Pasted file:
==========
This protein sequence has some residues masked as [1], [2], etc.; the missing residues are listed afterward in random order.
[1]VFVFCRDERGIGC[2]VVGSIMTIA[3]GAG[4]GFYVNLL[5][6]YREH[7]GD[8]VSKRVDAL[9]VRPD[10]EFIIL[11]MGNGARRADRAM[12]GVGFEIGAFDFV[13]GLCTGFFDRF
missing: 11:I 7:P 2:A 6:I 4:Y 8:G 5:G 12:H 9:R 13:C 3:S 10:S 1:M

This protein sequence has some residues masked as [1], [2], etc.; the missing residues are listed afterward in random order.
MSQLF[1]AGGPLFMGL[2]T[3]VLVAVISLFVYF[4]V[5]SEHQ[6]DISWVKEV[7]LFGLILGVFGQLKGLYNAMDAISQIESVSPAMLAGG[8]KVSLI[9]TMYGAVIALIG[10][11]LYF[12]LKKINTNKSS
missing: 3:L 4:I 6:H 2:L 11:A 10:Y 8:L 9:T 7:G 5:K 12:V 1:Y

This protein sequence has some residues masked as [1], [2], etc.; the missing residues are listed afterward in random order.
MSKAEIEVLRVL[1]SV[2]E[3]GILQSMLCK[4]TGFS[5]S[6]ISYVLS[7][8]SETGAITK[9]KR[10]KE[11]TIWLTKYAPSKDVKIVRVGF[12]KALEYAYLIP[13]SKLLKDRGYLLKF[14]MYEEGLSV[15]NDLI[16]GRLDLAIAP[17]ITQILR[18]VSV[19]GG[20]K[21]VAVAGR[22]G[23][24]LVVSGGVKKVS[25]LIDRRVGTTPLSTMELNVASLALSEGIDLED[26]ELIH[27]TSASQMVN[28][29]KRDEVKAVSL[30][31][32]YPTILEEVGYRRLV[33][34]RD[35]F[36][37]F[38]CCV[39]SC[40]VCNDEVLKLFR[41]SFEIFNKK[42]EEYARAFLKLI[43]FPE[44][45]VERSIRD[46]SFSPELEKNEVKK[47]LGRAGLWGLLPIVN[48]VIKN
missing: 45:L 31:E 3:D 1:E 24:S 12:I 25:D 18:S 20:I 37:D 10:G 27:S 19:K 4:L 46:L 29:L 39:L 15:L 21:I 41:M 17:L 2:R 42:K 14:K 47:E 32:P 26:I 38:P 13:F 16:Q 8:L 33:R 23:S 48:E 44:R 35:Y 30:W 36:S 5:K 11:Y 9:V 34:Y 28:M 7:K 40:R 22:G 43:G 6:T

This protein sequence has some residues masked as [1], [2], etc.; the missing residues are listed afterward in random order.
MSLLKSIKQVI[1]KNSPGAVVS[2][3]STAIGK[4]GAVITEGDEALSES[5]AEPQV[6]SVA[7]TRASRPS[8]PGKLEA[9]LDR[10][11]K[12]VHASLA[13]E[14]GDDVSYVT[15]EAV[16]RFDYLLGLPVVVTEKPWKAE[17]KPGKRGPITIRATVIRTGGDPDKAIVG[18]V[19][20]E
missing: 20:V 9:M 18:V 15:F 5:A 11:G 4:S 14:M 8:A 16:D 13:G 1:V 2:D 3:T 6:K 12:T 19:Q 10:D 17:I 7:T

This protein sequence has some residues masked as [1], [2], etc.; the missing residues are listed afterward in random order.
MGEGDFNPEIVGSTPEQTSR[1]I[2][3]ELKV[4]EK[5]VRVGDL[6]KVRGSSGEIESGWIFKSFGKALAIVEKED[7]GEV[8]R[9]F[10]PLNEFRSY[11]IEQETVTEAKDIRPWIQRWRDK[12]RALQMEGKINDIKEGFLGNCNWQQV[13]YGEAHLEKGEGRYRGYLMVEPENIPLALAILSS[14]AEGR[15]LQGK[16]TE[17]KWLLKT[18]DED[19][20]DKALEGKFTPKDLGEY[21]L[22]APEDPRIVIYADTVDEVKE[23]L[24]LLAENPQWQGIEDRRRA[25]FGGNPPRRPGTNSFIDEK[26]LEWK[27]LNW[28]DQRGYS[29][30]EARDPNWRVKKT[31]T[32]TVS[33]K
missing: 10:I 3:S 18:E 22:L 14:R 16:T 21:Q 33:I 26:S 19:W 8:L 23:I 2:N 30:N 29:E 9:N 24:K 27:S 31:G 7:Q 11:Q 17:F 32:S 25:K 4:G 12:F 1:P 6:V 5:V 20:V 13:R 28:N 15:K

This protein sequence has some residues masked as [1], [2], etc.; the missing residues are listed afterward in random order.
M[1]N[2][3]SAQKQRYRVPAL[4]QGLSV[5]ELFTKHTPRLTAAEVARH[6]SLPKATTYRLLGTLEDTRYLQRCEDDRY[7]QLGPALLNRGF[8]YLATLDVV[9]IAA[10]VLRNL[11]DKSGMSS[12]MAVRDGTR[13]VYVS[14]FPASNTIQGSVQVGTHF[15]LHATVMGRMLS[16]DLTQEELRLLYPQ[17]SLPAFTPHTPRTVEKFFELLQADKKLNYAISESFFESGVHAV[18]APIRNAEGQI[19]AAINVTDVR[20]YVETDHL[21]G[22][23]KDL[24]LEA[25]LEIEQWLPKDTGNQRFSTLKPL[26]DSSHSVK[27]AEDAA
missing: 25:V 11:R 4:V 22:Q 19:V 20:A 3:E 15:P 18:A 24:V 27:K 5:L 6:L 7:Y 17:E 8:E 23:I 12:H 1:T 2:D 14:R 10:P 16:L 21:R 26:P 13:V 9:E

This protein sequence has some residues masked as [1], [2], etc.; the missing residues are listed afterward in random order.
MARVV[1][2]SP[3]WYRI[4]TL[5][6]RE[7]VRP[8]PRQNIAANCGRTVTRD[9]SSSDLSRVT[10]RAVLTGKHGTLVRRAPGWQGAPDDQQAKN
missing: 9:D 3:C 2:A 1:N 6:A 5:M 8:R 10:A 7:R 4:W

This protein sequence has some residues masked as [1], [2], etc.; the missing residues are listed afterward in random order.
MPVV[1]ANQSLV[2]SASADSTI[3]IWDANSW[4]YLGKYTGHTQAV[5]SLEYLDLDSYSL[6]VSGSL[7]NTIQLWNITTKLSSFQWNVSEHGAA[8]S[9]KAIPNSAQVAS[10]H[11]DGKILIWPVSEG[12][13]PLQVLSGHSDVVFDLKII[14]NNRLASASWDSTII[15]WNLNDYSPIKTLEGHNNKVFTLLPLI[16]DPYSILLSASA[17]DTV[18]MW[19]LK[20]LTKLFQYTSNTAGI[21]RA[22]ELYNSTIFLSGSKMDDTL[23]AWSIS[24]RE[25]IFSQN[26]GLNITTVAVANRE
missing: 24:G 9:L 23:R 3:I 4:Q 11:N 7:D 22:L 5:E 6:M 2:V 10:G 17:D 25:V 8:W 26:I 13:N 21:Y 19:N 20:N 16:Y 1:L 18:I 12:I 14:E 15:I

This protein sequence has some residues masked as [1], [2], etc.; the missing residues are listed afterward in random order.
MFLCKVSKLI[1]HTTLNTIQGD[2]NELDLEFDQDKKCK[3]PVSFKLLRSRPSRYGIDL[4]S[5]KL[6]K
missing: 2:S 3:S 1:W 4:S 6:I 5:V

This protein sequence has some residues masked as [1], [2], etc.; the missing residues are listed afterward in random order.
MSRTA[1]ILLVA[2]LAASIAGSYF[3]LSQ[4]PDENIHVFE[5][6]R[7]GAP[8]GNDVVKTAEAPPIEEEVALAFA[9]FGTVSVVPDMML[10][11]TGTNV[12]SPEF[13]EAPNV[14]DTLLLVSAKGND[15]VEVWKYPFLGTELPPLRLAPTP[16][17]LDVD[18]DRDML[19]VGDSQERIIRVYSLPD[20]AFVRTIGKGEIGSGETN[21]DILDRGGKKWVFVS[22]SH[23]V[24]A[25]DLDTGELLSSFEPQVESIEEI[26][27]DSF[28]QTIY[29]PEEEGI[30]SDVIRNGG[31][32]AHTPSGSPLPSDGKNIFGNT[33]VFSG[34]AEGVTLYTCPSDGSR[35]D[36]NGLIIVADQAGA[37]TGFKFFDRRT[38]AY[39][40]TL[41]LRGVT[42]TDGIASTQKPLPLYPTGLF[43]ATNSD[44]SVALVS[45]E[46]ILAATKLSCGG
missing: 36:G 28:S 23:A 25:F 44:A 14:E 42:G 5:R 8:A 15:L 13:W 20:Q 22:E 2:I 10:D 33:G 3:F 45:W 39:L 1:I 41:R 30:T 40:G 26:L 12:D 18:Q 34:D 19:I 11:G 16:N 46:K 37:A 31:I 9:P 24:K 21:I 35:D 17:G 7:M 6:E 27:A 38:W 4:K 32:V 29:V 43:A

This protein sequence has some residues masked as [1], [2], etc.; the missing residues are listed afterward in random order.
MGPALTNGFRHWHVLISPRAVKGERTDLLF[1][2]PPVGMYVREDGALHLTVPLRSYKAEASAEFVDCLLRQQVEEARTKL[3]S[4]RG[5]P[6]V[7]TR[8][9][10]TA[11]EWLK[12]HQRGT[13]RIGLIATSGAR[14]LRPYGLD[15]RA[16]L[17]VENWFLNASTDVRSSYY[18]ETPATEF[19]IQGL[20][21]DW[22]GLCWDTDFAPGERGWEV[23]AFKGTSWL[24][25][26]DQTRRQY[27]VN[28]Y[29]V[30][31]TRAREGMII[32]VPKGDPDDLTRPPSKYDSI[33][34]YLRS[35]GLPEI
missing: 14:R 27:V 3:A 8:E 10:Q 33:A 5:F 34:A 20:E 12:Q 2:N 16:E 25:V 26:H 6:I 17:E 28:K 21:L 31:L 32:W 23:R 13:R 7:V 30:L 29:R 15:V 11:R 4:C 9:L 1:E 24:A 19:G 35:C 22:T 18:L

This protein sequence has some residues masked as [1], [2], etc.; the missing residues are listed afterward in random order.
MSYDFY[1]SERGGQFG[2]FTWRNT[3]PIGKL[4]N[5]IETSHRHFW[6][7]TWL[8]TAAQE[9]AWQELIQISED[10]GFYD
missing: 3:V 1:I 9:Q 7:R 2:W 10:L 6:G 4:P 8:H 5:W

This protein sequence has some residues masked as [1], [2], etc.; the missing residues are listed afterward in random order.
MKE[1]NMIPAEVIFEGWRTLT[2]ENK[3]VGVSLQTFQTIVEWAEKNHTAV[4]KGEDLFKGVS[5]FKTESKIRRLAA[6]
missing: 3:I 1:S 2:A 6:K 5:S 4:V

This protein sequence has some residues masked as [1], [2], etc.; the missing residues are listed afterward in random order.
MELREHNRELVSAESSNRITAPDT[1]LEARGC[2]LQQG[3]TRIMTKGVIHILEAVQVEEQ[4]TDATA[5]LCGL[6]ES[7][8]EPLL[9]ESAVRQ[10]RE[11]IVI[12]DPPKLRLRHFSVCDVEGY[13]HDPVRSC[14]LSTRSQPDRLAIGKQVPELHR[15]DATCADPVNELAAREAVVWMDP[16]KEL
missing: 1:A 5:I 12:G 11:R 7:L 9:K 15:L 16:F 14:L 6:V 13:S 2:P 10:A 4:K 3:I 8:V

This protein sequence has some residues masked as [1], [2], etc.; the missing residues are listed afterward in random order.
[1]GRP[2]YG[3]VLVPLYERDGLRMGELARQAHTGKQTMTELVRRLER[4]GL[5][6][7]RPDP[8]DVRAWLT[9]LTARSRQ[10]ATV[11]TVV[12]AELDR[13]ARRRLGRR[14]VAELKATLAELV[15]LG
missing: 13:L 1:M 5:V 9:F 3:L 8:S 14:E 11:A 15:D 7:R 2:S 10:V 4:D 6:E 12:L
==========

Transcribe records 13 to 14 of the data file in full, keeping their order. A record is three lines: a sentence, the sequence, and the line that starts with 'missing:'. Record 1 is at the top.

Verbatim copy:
This protein sequence has some residues masked as [1], [2], etc.; the missing residues are listed afterward in random order.
MKE[1]NMIPAEVIFEGWRTLT[2]ENK[3]VGVSLQTFQTIVEWAEKNHTAV[4]KGEDLFKGVS[5]FKTESKIRRLAA[6]
missing: 3:I 1:S 2:A 6:K 5:S 4:V

This protein sequence has some residues masked as [1], [2], etc.; the missing residues are listed afterward in random order.
MELREHNRELVSAESSNRITAPDT[1]LEARGC[2]LQQG[3]TRIMTKGVIHILEAVQVEEQ[4]TDATA[5]LCGL[6]ES[7][8]EPLL[9]ESAVRQ[10]RE[11]IVI[12]DPPKLRLRHFSVCDVEGY[13]HDPVRSC[14]LSTRSQPDRLAIGKQVPELHR[15]DATCADPVNELAAREAVVWMDP[16]KEL
missing: 1:A 5:I 12:G 11:R 7:L 9:K 15:L 16:F 14:L 6:V 13:S 2:P 10:A 4:K 3:I 8:V